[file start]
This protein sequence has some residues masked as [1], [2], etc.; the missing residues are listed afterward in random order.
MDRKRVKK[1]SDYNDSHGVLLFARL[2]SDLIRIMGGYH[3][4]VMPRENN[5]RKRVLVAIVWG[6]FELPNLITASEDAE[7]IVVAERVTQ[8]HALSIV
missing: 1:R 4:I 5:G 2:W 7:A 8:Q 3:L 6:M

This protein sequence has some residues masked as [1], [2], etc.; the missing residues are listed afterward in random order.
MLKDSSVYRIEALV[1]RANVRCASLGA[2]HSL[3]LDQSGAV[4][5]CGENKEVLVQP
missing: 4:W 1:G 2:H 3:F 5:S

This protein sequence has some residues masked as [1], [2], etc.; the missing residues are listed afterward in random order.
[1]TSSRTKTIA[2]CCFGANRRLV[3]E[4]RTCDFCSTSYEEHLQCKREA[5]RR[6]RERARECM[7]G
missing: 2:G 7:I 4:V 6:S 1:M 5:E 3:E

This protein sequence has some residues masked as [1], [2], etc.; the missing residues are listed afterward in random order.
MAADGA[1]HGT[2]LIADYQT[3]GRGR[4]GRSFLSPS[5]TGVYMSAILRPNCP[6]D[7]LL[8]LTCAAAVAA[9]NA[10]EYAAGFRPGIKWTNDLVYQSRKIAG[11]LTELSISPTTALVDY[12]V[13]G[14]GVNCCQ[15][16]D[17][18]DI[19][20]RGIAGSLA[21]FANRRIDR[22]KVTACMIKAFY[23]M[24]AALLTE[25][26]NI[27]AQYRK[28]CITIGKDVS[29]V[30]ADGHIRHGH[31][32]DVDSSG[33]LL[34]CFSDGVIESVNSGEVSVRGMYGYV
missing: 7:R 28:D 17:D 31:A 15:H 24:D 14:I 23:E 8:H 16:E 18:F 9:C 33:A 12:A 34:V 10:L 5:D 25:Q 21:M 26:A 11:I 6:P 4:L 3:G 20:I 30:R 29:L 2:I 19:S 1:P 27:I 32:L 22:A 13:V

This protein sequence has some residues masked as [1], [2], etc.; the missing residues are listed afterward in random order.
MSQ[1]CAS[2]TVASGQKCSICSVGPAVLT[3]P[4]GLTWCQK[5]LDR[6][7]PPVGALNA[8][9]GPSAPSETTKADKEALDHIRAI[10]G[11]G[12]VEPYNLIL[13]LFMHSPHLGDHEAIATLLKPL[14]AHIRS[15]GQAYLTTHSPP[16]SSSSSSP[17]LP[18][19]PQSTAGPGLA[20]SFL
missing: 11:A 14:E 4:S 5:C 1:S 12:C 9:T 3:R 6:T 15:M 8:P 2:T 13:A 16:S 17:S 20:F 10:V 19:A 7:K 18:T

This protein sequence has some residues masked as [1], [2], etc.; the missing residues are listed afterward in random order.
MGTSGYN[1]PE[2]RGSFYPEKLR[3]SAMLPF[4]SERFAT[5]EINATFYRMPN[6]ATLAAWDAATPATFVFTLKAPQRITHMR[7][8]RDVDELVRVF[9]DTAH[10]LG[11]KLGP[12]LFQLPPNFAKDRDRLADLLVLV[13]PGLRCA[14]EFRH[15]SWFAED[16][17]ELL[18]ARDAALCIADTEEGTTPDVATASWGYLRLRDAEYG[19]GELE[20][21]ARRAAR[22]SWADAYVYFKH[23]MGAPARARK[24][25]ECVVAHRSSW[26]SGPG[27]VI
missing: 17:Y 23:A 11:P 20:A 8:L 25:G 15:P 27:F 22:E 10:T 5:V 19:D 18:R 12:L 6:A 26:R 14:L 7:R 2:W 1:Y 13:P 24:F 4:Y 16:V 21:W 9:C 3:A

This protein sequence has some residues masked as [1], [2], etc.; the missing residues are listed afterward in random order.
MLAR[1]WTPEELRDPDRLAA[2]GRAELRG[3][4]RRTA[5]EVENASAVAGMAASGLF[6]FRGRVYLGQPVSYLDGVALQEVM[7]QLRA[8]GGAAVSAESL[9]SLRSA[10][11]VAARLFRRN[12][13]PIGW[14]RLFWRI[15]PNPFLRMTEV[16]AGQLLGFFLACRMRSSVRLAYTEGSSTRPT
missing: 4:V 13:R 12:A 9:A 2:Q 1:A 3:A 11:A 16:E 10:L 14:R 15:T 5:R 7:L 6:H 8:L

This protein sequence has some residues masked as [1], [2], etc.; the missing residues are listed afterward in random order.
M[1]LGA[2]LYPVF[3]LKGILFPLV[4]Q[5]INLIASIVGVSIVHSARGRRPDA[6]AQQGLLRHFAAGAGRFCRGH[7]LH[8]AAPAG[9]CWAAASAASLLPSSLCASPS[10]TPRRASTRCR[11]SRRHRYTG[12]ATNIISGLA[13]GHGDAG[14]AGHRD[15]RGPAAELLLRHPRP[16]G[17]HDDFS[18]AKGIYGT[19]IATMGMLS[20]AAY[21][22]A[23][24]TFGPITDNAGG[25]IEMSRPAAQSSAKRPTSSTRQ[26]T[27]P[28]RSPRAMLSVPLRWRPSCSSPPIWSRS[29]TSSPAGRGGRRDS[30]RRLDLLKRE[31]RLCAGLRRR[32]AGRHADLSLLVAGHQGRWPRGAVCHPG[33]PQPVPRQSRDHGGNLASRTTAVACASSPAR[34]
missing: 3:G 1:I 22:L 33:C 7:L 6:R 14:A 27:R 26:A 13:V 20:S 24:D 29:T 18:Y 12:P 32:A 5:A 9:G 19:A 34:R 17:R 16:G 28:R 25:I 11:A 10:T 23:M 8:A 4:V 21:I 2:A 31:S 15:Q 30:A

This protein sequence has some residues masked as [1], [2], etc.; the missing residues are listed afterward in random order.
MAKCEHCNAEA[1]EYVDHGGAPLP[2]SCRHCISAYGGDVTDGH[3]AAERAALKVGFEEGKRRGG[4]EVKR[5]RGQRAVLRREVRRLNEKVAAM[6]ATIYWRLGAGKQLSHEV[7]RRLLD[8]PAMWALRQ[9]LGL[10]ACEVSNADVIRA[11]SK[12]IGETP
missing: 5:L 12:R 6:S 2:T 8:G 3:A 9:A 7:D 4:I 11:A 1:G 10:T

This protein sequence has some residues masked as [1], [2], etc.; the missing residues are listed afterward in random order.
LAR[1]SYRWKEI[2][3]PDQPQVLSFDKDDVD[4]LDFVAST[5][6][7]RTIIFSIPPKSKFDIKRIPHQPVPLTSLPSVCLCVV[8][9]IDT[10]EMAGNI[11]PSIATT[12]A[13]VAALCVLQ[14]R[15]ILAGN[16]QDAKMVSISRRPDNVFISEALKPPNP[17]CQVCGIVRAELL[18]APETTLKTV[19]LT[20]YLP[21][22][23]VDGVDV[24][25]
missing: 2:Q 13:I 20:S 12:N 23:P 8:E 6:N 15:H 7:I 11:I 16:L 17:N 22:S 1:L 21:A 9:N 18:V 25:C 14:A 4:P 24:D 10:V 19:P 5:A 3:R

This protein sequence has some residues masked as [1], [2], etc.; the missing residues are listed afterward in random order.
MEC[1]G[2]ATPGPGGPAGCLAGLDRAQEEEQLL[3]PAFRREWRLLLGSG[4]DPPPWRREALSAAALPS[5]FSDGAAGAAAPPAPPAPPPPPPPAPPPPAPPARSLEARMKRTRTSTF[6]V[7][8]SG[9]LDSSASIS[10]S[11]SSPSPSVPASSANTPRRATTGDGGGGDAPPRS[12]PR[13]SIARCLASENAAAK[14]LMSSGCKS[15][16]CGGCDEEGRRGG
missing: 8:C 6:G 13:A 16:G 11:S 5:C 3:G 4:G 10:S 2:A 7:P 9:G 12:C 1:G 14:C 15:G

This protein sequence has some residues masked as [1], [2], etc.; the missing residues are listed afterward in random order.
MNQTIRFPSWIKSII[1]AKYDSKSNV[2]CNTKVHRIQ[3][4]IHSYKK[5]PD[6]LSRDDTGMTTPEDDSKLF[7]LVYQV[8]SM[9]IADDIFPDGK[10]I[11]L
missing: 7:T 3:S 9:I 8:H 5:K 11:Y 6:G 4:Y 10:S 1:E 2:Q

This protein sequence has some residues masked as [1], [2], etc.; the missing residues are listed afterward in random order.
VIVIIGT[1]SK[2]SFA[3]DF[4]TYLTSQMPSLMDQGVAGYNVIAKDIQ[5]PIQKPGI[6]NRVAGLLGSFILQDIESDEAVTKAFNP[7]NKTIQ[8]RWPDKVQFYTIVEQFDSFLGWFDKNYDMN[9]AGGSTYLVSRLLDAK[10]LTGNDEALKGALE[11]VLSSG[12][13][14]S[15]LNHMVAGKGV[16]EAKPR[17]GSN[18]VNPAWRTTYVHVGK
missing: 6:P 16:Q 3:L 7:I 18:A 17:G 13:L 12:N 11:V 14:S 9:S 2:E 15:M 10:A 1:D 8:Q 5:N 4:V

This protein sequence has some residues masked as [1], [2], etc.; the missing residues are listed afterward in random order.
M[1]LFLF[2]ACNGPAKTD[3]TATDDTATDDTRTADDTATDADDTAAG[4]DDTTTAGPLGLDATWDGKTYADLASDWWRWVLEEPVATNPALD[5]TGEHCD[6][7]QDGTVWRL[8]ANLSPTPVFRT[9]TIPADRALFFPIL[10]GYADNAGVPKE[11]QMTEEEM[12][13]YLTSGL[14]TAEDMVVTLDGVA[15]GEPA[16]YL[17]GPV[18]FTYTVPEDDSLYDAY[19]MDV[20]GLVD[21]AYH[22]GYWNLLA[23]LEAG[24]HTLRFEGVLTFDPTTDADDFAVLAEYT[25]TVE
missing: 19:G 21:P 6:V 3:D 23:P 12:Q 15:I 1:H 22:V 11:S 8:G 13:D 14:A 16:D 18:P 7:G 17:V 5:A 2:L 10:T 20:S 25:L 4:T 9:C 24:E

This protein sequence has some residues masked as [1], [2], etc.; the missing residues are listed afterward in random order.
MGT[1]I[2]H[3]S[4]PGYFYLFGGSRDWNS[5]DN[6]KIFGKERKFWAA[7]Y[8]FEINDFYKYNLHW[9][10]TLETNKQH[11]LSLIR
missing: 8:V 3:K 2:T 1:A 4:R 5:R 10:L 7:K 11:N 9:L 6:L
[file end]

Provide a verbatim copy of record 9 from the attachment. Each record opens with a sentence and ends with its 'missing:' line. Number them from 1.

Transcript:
This protein sequence has some residues masked as [1], [2], etc.; the missing residues are listed afterward in random order.
MAKCEHCNAEA[1]EYVDHGGAPLP[2]SCRHCISAYGGDVTDGH[3]AAERAALKVGFEEGKRRGG[4]EVKR[5]RGQRAVLRREVRRLNEKVAAM[6]ATIYWRLGAGKQLSHEV[7]RRLLD[8]PAMWALRQ[9]LGL[10]ACEVSNADVIRA[11]SK[12]IGETP
missing: 5:L 12:R 6:S 2:T 8:G 3:A 9:A 7:D 4:I 11:A 1:G 10:T